They will dig, climb, pull, pry, bite, and squeeze through if they can. Persistent predators will make repeated visits until they succeed.

For all but the most fanatically defended enclosures, they will likely get through.

So, even if you have your coop inside a run, make sure to close the door at night.

What Kinds of Predators Go After Chickens?

All sorts of other animals love chickens. But they love them the way you and I do when we are sitting down to a big dinner, if you know what I mean.

Chickens are high on the list for most predators as they are certainly easy prey.

Predators come in all shapes and sizes, but are broadly classed into mammalian, reptilian, and avian varieties.

Mammals include weasels, raccoons, opossums, cats, dogs, foxes, coyotes, ferrets, badgers, and minks.

These predators will typically go after the chickens themselves, especially chicks, as well as any eggs they can find.

Mammals can be hard to deal with since they are intelligent, persistent, and in many cases strong enough or small enough to break through a run and then attack the coop directly. A tight-fitting door is essential to stop small, nimble critters.

Reptilian predators include snakes, lizards, and even turtles. These are mostly a problem for young chicks and eggs, as most adult chickens can easily defend themselves or get away.

That being said, larger snakes could easily kill a smaller adult.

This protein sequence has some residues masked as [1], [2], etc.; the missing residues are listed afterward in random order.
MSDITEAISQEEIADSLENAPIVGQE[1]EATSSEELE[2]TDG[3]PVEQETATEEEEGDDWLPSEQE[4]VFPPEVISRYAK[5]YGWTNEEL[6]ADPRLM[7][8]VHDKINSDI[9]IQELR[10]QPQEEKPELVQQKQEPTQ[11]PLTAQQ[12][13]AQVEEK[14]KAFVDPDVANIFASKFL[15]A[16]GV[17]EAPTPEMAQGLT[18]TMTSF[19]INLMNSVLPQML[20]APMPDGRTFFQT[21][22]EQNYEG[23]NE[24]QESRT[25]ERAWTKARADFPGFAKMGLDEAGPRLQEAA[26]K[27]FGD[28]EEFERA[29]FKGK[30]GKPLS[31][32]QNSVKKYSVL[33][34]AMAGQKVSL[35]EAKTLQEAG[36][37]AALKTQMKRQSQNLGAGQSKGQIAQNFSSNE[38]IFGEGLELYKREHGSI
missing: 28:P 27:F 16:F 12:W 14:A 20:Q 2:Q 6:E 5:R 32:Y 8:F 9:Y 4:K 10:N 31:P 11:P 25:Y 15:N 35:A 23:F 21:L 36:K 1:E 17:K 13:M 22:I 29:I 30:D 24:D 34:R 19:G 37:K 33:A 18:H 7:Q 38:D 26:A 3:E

Fellow avian predators include hawks, owls, crows, and ravens. These typically go after chicks and eggs or smaller birds, but have definitely been known to kill larger chickens too.

Hawks are the biggest problem since they can swoop down quickly and snatch a chicken right off the ground before it knows what hit it.

If your chickens are actually inside their coop they have less to fear from other birds, but some bold individuals might enter the coop to make a kill.

Chickens Don’t Stand a Chance at Night

Here’s something else to consider. Chickens have horrible night vision, and are severely disadvantaged when it comes to predators that primarily operate at night.

This is one of the main reasons that you need to close the door to their coop at sundown.

Chickens just can’t see well enough in the dark to defend themselves or even get away most times, so they are sitting ducks for anything that comes along looking for a meal.

Even a valiant rooster, ever keen to defend his flock, will struggle to come to grips with a predator at night.

Closing the door at night is the best way to make sure your chickens are safe and sound until morning. It really is the last line of defense assuming that are not summoned by the commotion.

Consider an Automated Coop Door to Make Your Life Easy

One of the best things you can do for yourself, and your flock, if door duty has you down is to get an automated coop door.

These are doors that open and close on a schedule, typically using a light sensor, electrical timer or even a mechanical timer to determine when to do so.

That way your chickens can come and go as they please during the day, but will be safely locked up at night without you having to lift a finger once they retire.

There are all sorts of different models on the market, and you can even build your own if you are feeling handy.

Just make sure that whatever model you choose is reliable and easy to use. The last thing you want is a door that doesn’t close properly or one that stays open all night long.

No matter which kind you get, you should expect a small DIY project to retrofit it to your coop assuming you aren’t installing it on a brand-new coop build.

But once it is in place you can rest easy knowing that your chickens will be well taken care of without you having to do a thing.

Your birds will be let out and put up at appointed times, and you can get some much-needed shuteye!